Normandy Security Officer Charged After Tasing Middle Schooler
Normandy security officers are not authorized to use stun guns and are all now banned from carrying any protective device.
A head school security officer who allegedly tased an unarmed 14-year-old Missouri student has been charged with assault, police said Tuesday.
Frederick Abernathy, 63, the director of security at the Normandy Schools Collaborative, was arrested on April 20 by the school’s own resource officer after he allegedly tased a student in the hallway at Normandy Middle School, reports ABC News.
Police say Abernathy confronted the student in the main foyer of the building as he was trying to leave and the two had a verbal argument. Abernathy allegedly tased the student as he attempted to walk away. Police confirmed an “electronic control device” was recovered.
Abernathy has been charged with fourth-degree assault, a Class A misdemeanor. He has also been placed on administrative leave by the school district and St. Louis County police suspended his security license.
Security officers in St. Louis County are not authorized to use stun guns and the district’s policy prohibits anyone other than an authorized law enforcement officer from carrying a gun, concealed weapon or any weapon capable of deadly use on school grounds, according to St. Louis Post-Dispatch.
St. Louis County Police Sergeant Shawn McGuire says police found at least some of the 15 Normandy security officers have been carrying unauthorized “protective devices.”
As of April 30, all Normandy school security officers have been barred from carrying any protective device, including a firearm, baton, pepper spray or taser, McGuire wrote in an email.
District administrators say they are now finding weaknesses in the security department that has been under Abernathy’s leadership since 2005.
“We are currently working directly with the St. Louis County Police Dept. to improve procedures and to standardize training for all members of the department,” Assistant Superintendent of Operations Randal Charles wrote in an email.
While Normandy has not provided a list of equipment given to security officers, county police records obtained by the St. Louis Post-Patch through a Sunshine Law request show several district security officers are licensed to carry firearms, batons, mace or handcuffs.
Normandy School District Settled Several Officer-Involved Lawsuits in 2012
The April 20 incident is not the first of its kind for the Normandy security department.
Four times this year, a Normandy school security officer has used forced, but district officials say they had no use-of-force reports on file for the last seven years. St. Louis County requires any use of force to be reported to its licensing department.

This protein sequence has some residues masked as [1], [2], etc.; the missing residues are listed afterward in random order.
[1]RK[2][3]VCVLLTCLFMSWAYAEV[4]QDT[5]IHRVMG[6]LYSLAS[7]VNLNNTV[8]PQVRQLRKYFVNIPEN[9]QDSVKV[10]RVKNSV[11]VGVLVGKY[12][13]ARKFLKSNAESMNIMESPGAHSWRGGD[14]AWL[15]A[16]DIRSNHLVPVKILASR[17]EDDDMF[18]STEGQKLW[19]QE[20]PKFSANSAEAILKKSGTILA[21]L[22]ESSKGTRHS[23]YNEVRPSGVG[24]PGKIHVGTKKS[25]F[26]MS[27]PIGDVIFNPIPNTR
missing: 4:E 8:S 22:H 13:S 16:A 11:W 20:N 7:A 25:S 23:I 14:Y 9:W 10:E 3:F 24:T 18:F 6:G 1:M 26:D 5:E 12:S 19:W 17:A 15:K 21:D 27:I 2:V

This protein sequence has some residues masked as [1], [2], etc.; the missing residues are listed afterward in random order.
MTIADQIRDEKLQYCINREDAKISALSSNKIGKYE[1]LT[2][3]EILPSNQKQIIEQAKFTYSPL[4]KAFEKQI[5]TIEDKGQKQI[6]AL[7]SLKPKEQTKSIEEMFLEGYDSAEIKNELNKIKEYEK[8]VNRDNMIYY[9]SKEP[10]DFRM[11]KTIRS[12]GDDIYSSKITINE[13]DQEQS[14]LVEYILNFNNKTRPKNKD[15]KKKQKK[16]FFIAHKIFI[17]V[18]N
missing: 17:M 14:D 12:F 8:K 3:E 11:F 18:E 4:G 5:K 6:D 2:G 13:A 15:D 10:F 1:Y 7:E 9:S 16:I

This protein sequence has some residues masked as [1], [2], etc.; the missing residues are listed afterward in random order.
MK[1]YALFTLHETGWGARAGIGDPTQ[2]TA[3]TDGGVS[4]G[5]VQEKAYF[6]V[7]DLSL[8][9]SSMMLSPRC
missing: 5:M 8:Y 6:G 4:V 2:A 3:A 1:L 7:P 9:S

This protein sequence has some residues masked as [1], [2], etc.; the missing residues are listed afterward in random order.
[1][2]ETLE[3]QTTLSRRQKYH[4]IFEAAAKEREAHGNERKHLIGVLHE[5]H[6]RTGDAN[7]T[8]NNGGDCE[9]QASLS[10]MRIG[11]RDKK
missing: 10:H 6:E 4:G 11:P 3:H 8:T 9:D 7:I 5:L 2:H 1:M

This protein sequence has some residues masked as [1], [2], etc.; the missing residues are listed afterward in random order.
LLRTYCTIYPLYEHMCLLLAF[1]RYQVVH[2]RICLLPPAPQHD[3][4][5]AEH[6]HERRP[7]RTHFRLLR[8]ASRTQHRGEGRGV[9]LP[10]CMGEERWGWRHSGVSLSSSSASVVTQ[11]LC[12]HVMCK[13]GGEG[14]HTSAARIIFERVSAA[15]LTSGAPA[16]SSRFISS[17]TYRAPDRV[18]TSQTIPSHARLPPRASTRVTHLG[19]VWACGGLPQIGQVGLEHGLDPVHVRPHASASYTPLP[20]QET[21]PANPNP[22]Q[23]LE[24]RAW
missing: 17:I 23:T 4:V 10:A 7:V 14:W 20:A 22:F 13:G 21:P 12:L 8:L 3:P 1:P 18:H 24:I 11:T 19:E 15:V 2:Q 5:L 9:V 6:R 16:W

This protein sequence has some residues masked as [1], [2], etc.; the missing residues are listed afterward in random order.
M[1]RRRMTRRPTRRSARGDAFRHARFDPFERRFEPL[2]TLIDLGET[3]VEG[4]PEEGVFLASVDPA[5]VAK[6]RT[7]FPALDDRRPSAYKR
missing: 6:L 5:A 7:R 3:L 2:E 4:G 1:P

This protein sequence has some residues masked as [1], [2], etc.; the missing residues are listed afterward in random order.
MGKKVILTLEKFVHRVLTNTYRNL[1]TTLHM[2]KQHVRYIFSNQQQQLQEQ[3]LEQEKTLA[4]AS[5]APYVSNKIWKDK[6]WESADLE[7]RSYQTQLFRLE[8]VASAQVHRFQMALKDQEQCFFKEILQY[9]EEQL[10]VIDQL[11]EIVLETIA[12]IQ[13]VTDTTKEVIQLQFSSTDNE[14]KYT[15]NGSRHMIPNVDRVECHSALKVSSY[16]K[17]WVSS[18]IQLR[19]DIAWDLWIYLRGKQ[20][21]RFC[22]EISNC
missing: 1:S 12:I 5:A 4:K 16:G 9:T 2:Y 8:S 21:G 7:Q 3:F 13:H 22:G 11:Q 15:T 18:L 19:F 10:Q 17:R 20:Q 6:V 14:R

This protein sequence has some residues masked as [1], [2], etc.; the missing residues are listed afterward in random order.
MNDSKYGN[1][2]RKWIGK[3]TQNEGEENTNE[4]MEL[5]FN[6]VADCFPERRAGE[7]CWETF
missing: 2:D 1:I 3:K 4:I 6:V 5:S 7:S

St. Louis County police have two use-of-force reports on record for Normandy SROs in the past seven years.
In an emailed statement, Normandy spokeswoman Sharifah Sims-Williams said the four times security officers used force this year were “unfortunate, yet isolated, incidents in our district.”
“Students have positive relationships with our security staff, teachers and administrators,” she continued. “However, we realize that when these situations do arise, we need to ensure teachers and staff are trained to resolve these conflicts using current best practices in a positive and effective manner.”
Sims-Williams also says the district is reviewing and evaluating its security department to determine proper protocols and equipment requirements.
In 2012, the school district settled several lawsuits against Normandy security officers. One claimed an officer gave a student a concussion; the other claimed an encounter with an officer ruptured a student’s heart. The officer accused in the latter lawsuit is still licensed as a Normandy security officer.
Roles of security officers at Normandy school include signing people into the building, screening students and visitors through metal detectors and enforcing traffic and parking rules.
A large portion of their job also includes disciplining and managing students, such as monitoring student behavior, checking for hall passes and enforcing conduct rules. Sims-Williams describes them as “peacekeepers” who build relationships with students.
Comparatively, Normandy school resource officers are police officers employed by a police agency and do not play a role in school discipline.
Last year, the Normandy School District spent around $718,000 on salaries and benefits for 13 security officers. There are also six school resource officers at five of the district’s eight schools using a $750,000 grant from the U.S. Department of Justice.
Normandy security officers are expected to participate in monthly in-house professional development sessions and are also offered training by outside organizations and district programs on topics like working with traumatized students, says Sims-Williams.
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